Re: [asa] Nature editorial

From: Rich Blinne <rich.blinne@gmail.com>
Date: Wed Jun 13 2007 - 22:40:26 EDT

On Jun 13, 2007, at 6:44 PM, Randy Isaac wrote:

> Many thanks for the tip, Charles. I'll draft a letter to the editor
> tonight.
> Randy
>
The editorial in context is even more outrageous than the pull quote:

> The vast majority of scientists, and the majority of religious
> people, see little potential for pleasure or progress in the
> conflicts between religion and science that are regularly fanned
> into flame by a relatively small number on both sides of the
> debate. Many scientists are religious, and perceive no conflict
> between the values of their science values that insist on
> disinterested, objective inquiry into the nature of the Universe
> and those of their faith.
>
> But there are lines that should not be crossed, and in a recent
> defence of his beliefs and disbeliefs in the matter of evolution,
> US Senator Sam Brownback (R, Kansas) crosses at least one. Senator
> Brownback was one of three [unmentionable party] presidential
> candidates who, in a recent debate, described himself as not
> believing in evolution. He sought to explain his position with
> greater nuance in a 31 May article in The New York Times, in which
> he wrote: "Man was not an accident and reflects an image and
> likeness unique in the created order. Those aspects of evolutionary
> theory compatible with this truth are a welcome addition to human
> knowledge. Aspects of these theories that undermine this truth,
> however, should be firmly rejected as atheistic theology posing as
> science."
>
> Humans evolved, body and mind, from earlier primates. The ways in
> which humans think reflect this heritage as surely as the ways in
> which their limbs are articulated, their immune systems attack
> viruses and the cones in their eyes process coloured light. This
> applies not just to the way in which our neurons fire, but also to
> various aspects of our moral thought, as we report this week in a
> News Feature on the moral connotations of disgust (see page 768).
> The way that disgust functions in our lives and shapes our moral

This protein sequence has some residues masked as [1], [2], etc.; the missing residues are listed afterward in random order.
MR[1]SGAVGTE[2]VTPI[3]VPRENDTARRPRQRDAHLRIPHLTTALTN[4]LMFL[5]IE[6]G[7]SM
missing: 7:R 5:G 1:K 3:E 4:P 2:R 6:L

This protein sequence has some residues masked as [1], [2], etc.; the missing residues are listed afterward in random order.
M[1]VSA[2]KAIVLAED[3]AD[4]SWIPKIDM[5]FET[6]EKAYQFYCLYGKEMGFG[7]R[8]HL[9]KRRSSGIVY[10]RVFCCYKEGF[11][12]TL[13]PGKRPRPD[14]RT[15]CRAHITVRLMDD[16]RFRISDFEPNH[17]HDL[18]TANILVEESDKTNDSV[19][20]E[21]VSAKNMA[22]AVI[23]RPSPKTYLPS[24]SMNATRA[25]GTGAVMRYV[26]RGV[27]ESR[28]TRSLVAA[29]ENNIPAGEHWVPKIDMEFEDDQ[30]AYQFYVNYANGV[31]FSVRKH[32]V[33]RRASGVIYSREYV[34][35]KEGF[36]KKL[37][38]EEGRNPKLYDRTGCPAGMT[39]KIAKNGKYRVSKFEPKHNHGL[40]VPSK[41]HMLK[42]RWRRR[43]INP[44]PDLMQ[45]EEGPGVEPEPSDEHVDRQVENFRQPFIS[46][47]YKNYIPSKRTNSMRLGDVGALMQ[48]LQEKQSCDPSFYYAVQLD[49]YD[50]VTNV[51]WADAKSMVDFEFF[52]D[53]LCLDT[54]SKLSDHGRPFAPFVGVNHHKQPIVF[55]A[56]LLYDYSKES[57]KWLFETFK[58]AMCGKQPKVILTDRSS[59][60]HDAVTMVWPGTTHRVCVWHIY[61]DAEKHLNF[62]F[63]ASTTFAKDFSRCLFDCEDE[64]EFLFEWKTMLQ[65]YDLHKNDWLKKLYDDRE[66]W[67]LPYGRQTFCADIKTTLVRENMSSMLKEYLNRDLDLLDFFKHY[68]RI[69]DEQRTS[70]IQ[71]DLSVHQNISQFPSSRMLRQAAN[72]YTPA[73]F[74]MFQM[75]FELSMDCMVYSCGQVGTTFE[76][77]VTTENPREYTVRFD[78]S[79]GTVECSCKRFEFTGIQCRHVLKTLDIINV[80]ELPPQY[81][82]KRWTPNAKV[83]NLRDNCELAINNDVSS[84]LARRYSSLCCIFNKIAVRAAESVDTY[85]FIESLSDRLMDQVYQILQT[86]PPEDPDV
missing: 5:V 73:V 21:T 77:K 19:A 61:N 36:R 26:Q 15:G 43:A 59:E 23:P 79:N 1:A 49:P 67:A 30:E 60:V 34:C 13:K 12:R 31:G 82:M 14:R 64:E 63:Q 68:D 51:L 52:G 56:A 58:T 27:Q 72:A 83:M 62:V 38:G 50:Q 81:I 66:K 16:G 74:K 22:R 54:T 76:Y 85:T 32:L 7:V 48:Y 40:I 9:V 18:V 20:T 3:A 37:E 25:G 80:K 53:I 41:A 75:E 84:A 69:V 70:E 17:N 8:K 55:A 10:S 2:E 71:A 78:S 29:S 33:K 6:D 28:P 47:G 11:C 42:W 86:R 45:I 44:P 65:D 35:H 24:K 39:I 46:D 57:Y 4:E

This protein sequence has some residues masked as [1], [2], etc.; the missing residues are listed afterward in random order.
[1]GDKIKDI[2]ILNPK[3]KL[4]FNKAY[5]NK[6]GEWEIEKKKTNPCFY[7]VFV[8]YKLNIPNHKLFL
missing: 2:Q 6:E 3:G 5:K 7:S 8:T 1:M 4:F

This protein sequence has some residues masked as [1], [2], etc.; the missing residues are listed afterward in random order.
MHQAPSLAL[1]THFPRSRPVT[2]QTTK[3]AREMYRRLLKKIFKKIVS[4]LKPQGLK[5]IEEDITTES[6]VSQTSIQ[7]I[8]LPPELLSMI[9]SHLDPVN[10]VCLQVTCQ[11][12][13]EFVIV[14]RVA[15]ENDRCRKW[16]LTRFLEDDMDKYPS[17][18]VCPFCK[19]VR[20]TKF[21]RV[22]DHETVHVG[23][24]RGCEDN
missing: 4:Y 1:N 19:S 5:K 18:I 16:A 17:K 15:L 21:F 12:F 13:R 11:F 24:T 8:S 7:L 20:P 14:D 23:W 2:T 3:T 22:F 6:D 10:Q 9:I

> decisions reflects not just cultural training, but also biological
> evolution. Current theorizing on this topic, although fascinating,
> may be wide of the mark. But its basis in the idea that human minds
> are the product of evolution is not atheistic theology. It is
> unassailable fact.
>
> This does not utterly invalidate the idea that the human mind is,
> as Senator Brownback would have it, a reflection of the mind of
> God. But the suggestion that any entity capable of creating the
> Universe has a mind encumbered with the same emotional structures
> and perceptual framework as that of an upright ape adapted to
> living in small, intensely social peer-groups on the African
> savannah seems a priori unlikely.
>
> In Brownback's defence, it should be acknowledged that these are
> deep waters. It is fairly easy to accept the truth of evolution
> when it applies to the external world the adaptation of the
> orchid to wasps, for example, or the speed of the cheetah. It is
> much harder to accept it internally to accept that our feelings,
> intuitions, the ways in which we love and loathe, are the product
> of experience, evolution and culture alone. And such acceptance has
> challenges for the unbeliever, too. Moral philosophers often put
> great store by their rejection of the 'naturalistic fallacy', the
> belief that because something is a particular way, it ought to be
> that way. Now we learn that untutored beliefs about 'what ought to
> be' do, in fact, reflect an 'is': the state of the human mind as an
> evolved entity. Accepting this represents a challenge that few as
> yet have really grappled with.
>
> It remains uncertain how the new sciences of human behaviour
> emerging at the intersections of anthropology, evolutionary biology
> and neuropsychology can best be navigated. But that does not
> justify their denunciation on the basis of religious faith alone.
> Scientific theories of human nature may be discomforting or
> unsatisfying, but they are not illegitimate. And serious attempts
> to frame them will reflect the origins of the human mind in
> biological and cultural evolution, without reference to a divine
> creation.
>

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Received on Wed Jun 13 22:45:24 2007

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